- Disruption of the circadian rhythm – Smokers may experience a disruption in their natural circadian rhythm. It’s the biological internal body clock that regulates many essential bodily functions on a 24-hour cycle.
No Smoking – What happens now?
Quitting smoking is one of the best things you can do for your health. It can improve your overall well-being and it can help you live longer. There are several changes that may occur when nicotine intake is reduced:
Weight gain – Nicotine usually suppresses appetite, therefore it’s no wonder that after quitting you may experience hunger more often. However, with some self-control, you will overcome this issue.
Irritation – When you quit smoking, your body goes through nicotine withdrawal. This can cause a variety of symptoms, including irritability, increased cravings for cigarettes, and difficulty concentrating.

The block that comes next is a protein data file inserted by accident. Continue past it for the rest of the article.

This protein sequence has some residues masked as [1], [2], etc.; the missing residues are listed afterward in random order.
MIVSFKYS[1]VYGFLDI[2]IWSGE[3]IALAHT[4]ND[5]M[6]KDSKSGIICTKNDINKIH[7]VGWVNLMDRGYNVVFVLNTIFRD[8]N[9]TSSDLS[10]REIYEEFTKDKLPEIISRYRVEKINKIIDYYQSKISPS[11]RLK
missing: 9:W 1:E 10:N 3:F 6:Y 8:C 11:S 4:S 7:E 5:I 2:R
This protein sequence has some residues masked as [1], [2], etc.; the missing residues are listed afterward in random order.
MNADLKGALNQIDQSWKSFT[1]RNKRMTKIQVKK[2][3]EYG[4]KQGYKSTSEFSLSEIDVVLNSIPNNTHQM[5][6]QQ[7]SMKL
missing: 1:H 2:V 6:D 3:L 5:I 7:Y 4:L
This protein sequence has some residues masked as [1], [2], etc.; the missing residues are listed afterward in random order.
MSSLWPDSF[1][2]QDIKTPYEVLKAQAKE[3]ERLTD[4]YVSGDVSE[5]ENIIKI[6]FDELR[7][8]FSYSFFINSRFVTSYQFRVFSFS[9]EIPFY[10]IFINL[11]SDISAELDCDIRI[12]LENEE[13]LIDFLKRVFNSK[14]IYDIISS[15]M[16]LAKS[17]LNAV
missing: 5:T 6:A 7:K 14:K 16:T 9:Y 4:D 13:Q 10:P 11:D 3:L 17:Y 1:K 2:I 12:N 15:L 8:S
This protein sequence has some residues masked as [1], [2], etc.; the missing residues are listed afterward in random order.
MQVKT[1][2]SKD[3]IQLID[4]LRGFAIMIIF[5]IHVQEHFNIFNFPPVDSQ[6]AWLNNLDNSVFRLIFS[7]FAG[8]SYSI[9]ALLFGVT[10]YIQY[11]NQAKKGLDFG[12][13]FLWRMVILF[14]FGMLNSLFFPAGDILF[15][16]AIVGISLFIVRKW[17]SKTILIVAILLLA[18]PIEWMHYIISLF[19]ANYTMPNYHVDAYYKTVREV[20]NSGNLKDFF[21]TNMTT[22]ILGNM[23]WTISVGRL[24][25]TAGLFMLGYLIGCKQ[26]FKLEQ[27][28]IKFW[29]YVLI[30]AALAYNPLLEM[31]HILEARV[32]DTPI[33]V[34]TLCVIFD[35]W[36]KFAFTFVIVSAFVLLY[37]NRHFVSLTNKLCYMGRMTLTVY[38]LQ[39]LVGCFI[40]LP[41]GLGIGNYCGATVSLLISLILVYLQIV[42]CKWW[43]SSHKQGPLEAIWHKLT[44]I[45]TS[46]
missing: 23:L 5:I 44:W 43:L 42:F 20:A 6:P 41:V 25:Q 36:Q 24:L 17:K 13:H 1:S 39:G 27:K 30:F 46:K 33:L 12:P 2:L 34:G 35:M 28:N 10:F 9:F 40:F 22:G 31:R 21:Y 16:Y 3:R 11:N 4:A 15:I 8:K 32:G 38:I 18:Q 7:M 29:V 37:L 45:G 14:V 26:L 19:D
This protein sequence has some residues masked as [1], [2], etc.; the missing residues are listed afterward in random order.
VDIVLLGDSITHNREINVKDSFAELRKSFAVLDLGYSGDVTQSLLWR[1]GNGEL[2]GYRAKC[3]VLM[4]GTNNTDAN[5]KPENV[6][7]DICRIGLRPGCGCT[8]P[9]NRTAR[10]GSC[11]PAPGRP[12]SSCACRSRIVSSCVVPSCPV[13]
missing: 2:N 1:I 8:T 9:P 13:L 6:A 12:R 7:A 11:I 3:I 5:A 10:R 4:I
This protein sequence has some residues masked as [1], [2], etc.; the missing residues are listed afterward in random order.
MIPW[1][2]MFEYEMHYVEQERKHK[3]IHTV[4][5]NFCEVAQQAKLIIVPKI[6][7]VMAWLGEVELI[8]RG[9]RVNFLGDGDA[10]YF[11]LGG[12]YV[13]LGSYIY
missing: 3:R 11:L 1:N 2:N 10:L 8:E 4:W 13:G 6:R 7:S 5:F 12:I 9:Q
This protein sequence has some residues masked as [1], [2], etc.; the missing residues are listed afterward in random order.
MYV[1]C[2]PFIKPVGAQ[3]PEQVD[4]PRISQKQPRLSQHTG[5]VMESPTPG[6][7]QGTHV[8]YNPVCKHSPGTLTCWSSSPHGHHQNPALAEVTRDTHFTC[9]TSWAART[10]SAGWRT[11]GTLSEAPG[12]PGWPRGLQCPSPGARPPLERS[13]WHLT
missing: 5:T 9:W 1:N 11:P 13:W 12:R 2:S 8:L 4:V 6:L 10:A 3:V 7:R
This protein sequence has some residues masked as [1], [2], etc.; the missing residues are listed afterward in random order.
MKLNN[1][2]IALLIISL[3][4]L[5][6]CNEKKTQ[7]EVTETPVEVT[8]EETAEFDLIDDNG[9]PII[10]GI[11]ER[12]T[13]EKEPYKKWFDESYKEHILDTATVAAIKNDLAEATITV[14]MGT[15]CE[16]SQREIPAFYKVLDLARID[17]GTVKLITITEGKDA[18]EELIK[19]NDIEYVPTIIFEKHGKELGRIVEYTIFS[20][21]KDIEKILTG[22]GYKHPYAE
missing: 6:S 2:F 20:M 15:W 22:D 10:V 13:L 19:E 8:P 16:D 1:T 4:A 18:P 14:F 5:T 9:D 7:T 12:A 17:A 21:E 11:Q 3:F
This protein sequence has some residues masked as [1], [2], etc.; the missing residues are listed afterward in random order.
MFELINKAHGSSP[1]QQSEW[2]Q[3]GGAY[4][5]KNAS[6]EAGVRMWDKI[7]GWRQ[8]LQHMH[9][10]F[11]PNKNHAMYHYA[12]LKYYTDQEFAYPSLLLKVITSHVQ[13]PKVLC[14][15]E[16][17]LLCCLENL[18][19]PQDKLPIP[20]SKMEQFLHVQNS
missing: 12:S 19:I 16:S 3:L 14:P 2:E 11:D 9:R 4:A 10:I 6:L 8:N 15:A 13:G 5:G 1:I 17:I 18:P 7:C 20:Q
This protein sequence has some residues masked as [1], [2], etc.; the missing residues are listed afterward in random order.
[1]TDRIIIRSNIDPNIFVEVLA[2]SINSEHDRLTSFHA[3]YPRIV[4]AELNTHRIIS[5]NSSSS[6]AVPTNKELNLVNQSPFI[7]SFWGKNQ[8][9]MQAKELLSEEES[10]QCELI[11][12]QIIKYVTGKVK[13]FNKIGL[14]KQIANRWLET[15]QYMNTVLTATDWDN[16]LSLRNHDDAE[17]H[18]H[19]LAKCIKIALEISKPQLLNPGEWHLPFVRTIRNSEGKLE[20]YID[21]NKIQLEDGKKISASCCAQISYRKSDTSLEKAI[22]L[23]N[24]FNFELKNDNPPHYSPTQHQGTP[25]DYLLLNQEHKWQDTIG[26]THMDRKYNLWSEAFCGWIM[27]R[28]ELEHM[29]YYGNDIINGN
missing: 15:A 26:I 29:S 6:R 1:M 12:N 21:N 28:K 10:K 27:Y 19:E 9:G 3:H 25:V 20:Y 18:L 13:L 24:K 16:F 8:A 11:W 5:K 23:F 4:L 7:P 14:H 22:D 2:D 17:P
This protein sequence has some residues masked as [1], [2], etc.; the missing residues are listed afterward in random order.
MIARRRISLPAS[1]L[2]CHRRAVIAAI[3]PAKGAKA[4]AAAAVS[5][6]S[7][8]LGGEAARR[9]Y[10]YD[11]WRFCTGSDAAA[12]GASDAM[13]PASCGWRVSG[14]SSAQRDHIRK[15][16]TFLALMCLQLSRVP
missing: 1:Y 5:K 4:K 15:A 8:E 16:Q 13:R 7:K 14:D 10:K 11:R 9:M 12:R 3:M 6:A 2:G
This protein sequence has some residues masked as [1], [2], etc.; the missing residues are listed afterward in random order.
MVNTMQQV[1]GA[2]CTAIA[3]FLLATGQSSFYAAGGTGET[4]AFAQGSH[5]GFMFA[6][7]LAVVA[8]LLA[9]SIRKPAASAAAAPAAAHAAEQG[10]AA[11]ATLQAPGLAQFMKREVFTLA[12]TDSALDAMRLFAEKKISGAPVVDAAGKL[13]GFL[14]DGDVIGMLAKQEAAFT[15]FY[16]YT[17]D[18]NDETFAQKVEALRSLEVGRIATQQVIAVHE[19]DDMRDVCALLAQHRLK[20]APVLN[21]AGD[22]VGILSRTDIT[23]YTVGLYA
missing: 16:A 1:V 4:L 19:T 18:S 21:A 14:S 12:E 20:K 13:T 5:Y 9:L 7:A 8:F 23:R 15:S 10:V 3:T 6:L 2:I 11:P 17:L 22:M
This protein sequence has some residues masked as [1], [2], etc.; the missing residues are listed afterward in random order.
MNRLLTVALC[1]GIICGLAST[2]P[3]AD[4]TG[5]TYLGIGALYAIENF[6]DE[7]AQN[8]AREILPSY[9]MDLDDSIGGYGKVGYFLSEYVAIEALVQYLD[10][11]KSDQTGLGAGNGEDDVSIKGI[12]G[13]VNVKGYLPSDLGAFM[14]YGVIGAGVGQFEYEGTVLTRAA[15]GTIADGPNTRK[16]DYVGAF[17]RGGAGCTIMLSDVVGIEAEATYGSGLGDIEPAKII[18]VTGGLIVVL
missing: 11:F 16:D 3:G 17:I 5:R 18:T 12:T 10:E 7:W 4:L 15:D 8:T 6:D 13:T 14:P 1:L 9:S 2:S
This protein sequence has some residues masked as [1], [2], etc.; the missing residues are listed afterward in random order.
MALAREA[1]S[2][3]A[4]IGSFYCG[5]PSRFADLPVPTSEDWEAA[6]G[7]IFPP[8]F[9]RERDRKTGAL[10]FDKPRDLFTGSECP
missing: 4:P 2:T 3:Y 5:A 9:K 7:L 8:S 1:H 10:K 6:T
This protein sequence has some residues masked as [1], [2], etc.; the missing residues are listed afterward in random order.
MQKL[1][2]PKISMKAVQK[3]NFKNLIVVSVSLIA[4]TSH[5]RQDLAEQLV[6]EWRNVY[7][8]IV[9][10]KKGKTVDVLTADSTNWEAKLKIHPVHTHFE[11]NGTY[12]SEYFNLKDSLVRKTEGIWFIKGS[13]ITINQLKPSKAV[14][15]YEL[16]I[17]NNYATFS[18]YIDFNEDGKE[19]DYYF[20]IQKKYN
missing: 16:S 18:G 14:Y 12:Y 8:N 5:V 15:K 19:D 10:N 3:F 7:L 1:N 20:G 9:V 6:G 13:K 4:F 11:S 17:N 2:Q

How fast can the body clear out of nicotine?
Quitting smoking can start to improve your health within minutes of your last cigarette.
- After 1 hour – Only 20 minutes after stopping the heart rate slows down and returns to normal, as well as the blood pressure begins to drop.
- After 12 hours – Within 12 hours of quitting smoking, the body eliminates excess carbon monoxide, returning oxygen levels to normal. Carbon monoxide is a harmful gas that can prevent oxygen from entering the lungs and blood.
- After 1 day – Within 24 hours of quitting smoking, your blood pressure drops and your oxygen levels rise. This can help to reduce your risk of heart attack and stroke.
- After 2 days – You will start to gain back your sharpened smell and taste as the nerve endings that were damaged by smoking will start to heal.
- After 3 days – Usually, nicotine withdrawal symptoms peak after about 3 days, that’s when the body’s nicotine levels have completely depleted.